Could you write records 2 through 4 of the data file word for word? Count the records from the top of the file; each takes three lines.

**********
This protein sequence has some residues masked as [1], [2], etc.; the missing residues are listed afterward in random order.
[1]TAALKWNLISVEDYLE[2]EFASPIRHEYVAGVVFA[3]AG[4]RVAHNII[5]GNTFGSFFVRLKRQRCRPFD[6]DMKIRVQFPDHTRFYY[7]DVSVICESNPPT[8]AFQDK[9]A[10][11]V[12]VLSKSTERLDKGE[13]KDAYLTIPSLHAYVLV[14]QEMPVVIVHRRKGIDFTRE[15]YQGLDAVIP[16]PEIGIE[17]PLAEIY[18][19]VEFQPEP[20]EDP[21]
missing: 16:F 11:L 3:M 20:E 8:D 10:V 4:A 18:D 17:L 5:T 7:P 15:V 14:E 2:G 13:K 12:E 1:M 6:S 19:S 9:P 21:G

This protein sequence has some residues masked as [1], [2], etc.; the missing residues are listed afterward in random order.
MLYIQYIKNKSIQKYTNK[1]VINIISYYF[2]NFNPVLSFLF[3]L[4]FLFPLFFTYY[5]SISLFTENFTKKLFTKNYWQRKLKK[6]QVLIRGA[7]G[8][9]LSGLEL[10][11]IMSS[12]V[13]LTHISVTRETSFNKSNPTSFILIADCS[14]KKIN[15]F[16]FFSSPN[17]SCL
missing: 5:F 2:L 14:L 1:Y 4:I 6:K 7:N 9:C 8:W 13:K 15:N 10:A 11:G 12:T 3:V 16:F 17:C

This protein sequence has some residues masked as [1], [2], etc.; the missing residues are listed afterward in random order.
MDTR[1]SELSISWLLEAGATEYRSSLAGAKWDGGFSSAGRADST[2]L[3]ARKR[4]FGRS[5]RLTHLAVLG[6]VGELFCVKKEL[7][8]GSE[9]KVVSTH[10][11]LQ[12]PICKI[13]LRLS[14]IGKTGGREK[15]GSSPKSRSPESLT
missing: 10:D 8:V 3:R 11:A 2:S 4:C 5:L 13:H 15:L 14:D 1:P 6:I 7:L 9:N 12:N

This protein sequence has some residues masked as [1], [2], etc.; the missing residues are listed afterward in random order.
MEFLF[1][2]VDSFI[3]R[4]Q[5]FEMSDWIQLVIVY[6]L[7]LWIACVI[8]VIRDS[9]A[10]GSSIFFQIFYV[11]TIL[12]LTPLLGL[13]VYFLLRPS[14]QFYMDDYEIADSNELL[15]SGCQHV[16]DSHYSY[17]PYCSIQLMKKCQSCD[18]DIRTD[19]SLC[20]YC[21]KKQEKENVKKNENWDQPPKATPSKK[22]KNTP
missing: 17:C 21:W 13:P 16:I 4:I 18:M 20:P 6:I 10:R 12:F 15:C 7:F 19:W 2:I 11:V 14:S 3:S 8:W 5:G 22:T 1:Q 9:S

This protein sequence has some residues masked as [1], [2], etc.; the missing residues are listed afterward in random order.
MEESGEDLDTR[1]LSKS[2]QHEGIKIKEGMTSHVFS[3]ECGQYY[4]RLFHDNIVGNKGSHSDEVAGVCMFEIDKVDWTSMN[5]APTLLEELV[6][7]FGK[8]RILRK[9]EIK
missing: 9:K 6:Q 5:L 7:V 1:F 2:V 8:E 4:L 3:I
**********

This protein sequence has some residues masked as [1], [2], etc.; the missing residues are listed afterward in random order.
MLYIQYIKNKSIQKYTNK[1]VINIISYYF[2]NFNPVLSFLF[3]L[4]FLFPLFFTYY[5]SISLFTENFTKKLFTKNYWQRKLKK[6]QVLIRGA[7]G[8][9]LSGLEL[10][11]IMSS[12]V[13]LTHISVTRETSFNKSNPTSFILIADCS[14]KKIN[15]F[16]FFSSPN[17]SCL
missing: 5:F 2:L 14:L 1:Y 4:I 6:K 7:N 9:C 8:W 13:K 15:N 10:A 11:G 12:T 3:V 16:F 17:C

This protein sequence has some residues masked as [1], [2], etc.; the missing residues are listed afterward in random order.
MDTR[1]SELSISWLLEAGATEYRSSLAGAKWDGGFSSAGRADST[2]L[3]ARKR[4]FGRS[5]RLTHLAVLG[6]VGELFCVKKEL[7][8]GSE[9]KVVSTH[10][11]LQ[12]PICKI[13]LRLS[14]IGKTGGREK[15]GSSPKSRSPESLT
missing: 10:D 8:V 3:R 11:A 2:S 4:C 5:L 13:H 15:L 14:D 1:P 6:I 7:L 9:N 12:N

This protein sequence has some residues masked as [1], [2], etc.; the missing residues are listed afterward in random order.
MEFLF[1][2]VDSFI[3]R[4]Q[5]FEMSDWIQLVIVY[6]L[7]LWIACVI[8]VIRDS[9]A[10]GSSIFFQIFYV[11]TIL[12]LTPLLGL[13]VYFLLRPS[14]QFYMDDYEIADSNELL[15]SGCQHV[16]DSHYSY[17]PYCSIQLMKKCQSCD[18]DIRTD[19]SLC[20]YC[21]KKQEKENVKKNENWDQPPKATPSKK[22]KNTP
missing: 17:C 21:W 13:P 16:I 4:I 18:M 20:P 6:I 10:R 12:F 15:C 7:F 19:W 2:I 11:V 14:S 3:S 8:W 5:G 22:T 1:Q 9:S